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Most recent performance

There are currently no scheduled performances of Les Troyens. It was last on stage 25 June—11 July 2012.

Introduction

After the destruction of Troy, the Trojan warrior Énée sets out on a journey to found a new dynasty. He meets Didon, Queen of Carthage, and falls in love. But will Énée's love for Didon prove stronger than his sense of duty?

Background

Les Troyens is a tour de force of music that ranges from fiery military marches to intense choruses, passionate soliloquies – such as those of the prophetess Cassandre – and the lyrical love duets of Didon and Énée. It is Hector Berlioz's largest work and he wrote the libretto himself, drawing upon his intimate knowledge of Virgil's Aeneid. To the composer's disappointment, Les Troyens was only performed once in full during his lifetime. It was often presented in shortened form during the 20th century. The Royal Opera's production provides a rare chance to see this epic work in its entirety.

David McVicar's staging is on an enormous scale, assembling one of the largest casts ever seen at Covent Garden. The sweeping theme of the rise and fall of empires runs throughout Les Troyens, along with moving meditations on love and honour.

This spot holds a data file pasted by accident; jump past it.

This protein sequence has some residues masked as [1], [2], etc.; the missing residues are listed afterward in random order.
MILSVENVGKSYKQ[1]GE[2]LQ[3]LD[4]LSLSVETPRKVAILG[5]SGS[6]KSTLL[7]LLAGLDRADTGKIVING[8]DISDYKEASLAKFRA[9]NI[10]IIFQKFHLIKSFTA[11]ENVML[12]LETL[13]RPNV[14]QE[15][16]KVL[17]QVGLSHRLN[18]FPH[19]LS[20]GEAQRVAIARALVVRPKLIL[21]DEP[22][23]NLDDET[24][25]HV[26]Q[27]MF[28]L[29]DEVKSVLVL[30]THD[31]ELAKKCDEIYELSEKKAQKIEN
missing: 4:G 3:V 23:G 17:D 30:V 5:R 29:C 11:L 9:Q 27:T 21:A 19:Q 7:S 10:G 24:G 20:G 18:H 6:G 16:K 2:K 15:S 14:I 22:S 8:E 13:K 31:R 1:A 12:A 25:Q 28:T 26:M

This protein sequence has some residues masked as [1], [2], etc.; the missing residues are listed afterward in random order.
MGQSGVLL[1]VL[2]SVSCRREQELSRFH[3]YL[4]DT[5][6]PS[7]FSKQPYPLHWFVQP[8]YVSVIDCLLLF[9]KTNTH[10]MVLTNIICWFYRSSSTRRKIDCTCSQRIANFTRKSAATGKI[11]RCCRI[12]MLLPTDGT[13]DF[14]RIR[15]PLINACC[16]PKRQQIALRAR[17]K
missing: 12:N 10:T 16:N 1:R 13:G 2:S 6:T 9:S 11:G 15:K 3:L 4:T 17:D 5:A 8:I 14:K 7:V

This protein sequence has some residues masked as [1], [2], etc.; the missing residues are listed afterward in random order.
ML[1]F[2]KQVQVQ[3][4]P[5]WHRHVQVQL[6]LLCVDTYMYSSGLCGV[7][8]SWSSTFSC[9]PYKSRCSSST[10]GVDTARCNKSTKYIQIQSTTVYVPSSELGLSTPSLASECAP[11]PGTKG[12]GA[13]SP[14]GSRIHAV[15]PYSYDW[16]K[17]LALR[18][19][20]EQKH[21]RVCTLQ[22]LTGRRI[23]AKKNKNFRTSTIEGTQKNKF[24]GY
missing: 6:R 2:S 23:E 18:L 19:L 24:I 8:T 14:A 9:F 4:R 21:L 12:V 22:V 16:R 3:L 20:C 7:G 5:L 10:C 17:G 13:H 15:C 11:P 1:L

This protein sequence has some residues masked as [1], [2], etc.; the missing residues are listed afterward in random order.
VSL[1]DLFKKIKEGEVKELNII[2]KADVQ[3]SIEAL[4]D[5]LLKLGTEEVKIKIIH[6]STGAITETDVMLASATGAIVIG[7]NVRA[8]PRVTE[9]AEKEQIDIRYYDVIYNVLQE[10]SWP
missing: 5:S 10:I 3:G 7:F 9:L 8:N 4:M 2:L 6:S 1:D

News and features

On Wikipedia

Les Troyens (in English: The Trojans) is a French grand opera in five acts by Hector Berlioz. The libretto was written by Berlioz himself from Virgil's epic poem the Aeneid; the score was composed between 1856 and 1858. Les Troyens is Berlioz's most ambitious work, the summation of his entire artistic career, but he did not live to see it performed in its entirety. Under the title Les Troyens à Carthage, the last three acts were premièred with many cuts by Léon Carvalho's company, the Théâtre Lyrique, at their theatre (now the Théâtre de la Ville) on the Place du Châtelet in Paris on 4 November 1863, with 21 repeat performances.

Abstract taken from the Wikipedia article Les Troyens, available under a Creative Commons license.